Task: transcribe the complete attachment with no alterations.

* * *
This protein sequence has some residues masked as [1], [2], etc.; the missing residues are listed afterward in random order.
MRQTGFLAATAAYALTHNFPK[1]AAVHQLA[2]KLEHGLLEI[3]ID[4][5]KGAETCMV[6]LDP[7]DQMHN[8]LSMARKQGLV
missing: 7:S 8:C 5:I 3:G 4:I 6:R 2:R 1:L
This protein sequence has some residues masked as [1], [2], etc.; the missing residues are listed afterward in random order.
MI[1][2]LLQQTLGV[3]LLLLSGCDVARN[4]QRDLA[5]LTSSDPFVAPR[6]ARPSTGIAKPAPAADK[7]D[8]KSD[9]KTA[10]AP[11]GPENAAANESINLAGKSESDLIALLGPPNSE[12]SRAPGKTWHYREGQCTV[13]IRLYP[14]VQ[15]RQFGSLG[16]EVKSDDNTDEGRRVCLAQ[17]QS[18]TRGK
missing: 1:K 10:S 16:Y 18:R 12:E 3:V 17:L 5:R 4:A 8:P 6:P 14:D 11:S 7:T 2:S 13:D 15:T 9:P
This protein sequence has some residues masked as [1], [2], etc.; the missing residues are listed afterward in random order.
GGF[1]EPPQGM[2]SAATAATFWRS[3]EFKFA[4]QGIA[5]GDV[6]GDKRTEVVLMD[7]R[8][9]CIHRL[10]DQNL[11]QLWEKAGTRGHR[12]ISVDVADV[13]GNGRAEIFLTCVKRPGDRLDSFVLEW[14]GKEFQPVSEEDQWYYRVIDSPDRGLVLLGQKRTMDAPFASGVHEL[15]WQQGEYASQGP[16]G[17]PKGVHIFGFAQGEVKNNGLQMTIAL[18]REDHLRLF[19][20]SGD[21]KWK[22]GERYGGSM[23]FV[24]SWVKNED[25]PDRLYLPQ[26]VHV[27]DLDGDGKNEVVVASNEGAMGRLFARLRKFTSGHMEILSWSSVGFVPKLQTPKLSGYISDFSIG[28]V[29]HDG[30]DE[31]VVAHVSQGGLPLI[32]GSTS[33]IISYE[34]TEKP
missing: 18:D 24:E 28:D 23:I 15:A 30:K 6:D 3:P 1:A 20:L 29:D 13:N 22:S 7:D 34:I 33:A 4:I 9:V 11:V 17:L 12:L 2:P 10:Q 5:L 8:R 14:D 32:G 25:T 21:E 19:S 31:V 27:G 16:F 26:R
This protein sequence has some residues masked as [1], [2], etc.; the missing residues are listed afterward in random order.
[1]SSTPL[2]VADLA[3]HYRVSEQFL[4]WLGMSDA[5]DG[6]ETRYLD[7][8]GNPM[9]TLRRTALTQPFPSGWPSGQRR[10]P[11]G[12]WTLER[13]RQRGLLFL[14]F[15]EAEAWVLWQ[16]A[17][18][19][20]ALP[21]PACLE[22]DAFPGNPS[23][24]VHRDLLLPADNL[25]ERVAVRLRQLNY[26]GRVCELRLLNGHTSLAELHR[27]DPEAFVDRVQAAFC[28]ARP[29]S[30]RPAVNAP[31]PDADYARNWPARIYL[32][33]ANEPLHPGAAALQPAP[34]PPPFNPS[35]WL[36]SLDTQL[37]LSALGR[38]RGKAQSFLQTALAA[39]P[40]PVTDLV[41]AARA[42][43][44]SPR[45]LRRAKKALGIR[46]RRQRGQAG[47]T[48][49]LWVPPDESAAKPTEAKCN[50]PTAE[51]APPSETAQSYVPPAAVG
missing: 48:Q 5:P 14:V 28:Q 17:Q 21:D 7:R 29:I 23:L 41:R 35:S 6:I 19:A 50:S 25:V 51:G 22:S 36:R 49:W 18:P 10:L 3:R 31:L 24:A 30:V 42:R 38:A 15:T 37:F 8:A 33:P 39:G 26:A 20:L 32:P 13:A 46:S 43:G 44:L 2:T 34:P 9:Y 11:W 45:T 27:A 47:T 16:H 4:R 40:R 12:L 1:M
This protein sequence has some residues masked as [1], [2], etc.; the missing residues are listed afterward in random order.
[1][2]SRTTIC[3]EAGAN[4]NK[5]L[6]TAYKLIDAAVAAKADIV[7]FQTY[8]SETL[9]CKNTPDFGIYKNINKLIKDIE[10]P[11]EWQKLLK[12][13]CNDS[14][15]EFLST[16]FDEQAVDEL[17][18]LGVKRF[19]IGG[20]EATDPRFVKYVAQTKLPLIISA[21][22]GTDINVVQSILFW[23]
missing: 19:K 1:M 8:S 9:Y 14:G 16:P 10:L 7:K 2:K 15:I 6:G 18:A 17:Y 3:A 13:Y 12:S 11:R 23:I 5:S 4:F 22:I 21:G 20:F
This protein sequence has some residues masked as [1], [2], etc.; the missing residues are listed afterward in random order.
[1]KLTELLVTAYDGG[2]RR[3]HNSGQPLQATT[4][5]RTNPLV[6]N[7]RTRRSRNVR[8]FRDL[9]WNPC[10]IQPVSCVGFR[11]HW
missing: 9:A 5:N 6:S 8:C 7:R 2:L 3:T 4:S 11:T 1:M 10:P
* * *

This protein sequence has some residues masked as [1], [2], etc.; the missing residues are listed afterward in random order.
MRQTGFLAATAAYALTHNFPK[1]AAVHQLA[2]KLEHGLLEI[3]ID[4][5]KGAETCMV[6]LDP[7]DQMHN[8]LSMARKQGLV
missing: 7:S 8:C 5:I 3:G 4:I 6:R 2:R 1:L
This protein sequence has some residues masked as [1], [2], etc.; the missing residues are listed afterward in random order.
MI[1][2]LLQQTLGV[3]LLLLSGCDVARN[4]QRDLA[5]LTSSDPFVAPR[6]ARPSTGIAKPAPAADK[7]D[8]KSD[9]KTA[10]AP[11]GPENAAANESINLAGKSESDLIALLGPPNSE[12]SRAPGKTWHYREGQCTV[13]IRLYP[14]VQ[15]RQFGSLG[16]EVKSDDNTDEGRRVCLAQ[17]QS[18]TRGK
missing: 1:K 10:S 16:Y 18:R 12:E 3:V 17:L 5:R 4:A 8:P 6:P 14:D 11:S 7:T 2:S 13:D 15:T 9:P
This protein sequence has some residues masked as [1], [2], etc.; the missing residues are listed afterward in random order.
GGF[1]EPPQGM[2]SAATAATFWRS[3]EFKFA[4]QGIA[5]GDV[6]GDKRTEVVLMD[7]R[8][9]CIHRL[10]DQNL[11]QLWEKAGTRGHR[12]ISVDVADV[13]GNGRAEIFLTCVKRPGDRLDSFVLEW[14]GKEFQPVSEEDQWYYRVIDSPDRGLVLLGQKRTMDAPFASGVHEL[15]WQQGEYASQGP[16]G[17]PKGVHIFGFAQGEVKNNGLQMTIAL[18]REDHLRLF[19][20]SGD[21]KWK[22]GERYGGSM[23]FV[24]SWVKNED[25]PDRLYLPQ[26]VHV[27]DLDGDGKNEVVVASNEGAMGRLFARLRKFTSGHMEILSWSSVGFVPKLQTPKLSGYISDFSIG[28]V[29]HDG[30]DE[31]VVAHVSQGGLPLI[32]GSTS[33]IISYE[34]TEKP
missing: 18:D 24:E 28:D 23:I 15:A 30:K 6:D 3:P 1:A 20:L 29:D 13:N 22:S 7:D 34:I 33:A 4:I 9:V 11:V 17:L 12:L 2:P 10:Q 5:L 8:R 14:D 32:G 25:T 21:E 19:S 31:V 27:G 16:F 26:R
This protein sequence has some residues masked as [1], [2], etc.; the missing residues are listed afterward in random order.
[1]SSTPL[2]VADLA[3]HYRVSEQFL[4]WLGMSDA[5]DG[6]ETRYLD[7][8]GNPM[9]TLRRTALTQPFPSGWPSGQRR[10]P[11]G[12]WTLER[13]RQRGLLFL[14]F[15]EAEAWVLWQ[16]A[17][18][19][20]ALP[21]PACLE[22]DAFPGNPS[23][24]VHRDLLLPADNL[25]ERVAVRLRQLNY[26]GRVCELRLLNGHTSLAELHR[27]DPEAFVDRVQAAFC[28]ARP[29]S[30]RPAVNAP[31]PDADYARNWPARIYL[32][33]ANEPLHPGAAALQPAP[34]PPPFNPS[35]WL[36]SLDTQL[37]LSALGR[38]RGKAQSFLQTALAA[39]P[40]PVTDLV[41]AARA[42][43][44]SPR[45]LRRAKKALGIR[46]RRQRGQAG[47]T[48][49]LWVPPDESAAKPTEAKCN[50]PTAE[51]APPSETAQSYVPPAAVG
missing: 48:Q 5:P 14:V 28:Q 17:Q 21:D 7:R 29:I 23:L 41:R 35:S 6:I 19:A 50:S 25:V 51:G 22:S 36:R 49:W 18:P 10:L 3:R 31:L 24:A 30:V 42:R 38:A 15:T 37:F 8:A 33:P 39:G 26:A 20:L 32:P 13:A 46:S 43:G 44:L 2:T 34:P 9:Y 11:W 45:T 27:A 47:T 16:H 4:R 40:R 12:L 1:M
This protein sequence has some residues masked as [1], [2], etc.; the missing residues are listed afterward in random order.
[1][2]SRTTIC[3]EAGAN[4]NK[5]L[6]TAYKLIDAAVAAKADIV[7]FQTY[8]SETL[9]CKNTPDFGIYKNINKLIKDIE[10]P[11]EWQKLLK[12][13]CNDS[14][15]EFLST[16]FDEQAVDEL[17][18]LGVKRF[19]IGG[20]EATDPRFVKYVAQTKLPLIISA[21][22]GTDINVVQSILFW[23]
missing: 19:K 1:M 8:S 9:Y 14:G 16:P 10:L 7:K 2:K 15:I 6:G 18:A 17:Y 3:A 13:Y 12:S 11:R 23:I 5:S 4:F 22:I 21:G 20:F
This protein sequence has some residues masked as [1], [2], etc.; the missing residues are listed afterward in random order.
[1]KLTELLVTAYDGG[2]RR[3]HNSGQPLQATT[4][5]RTNPLV[6]N[7]RTRRSRNVR[8]FRDL[9]WNPC[10]IQPVSCVGFR[11]HW
missing: 9:A 5:N 6:S 8:C 7:R 2:L 3:T 4:S 11:T 1:M 10:P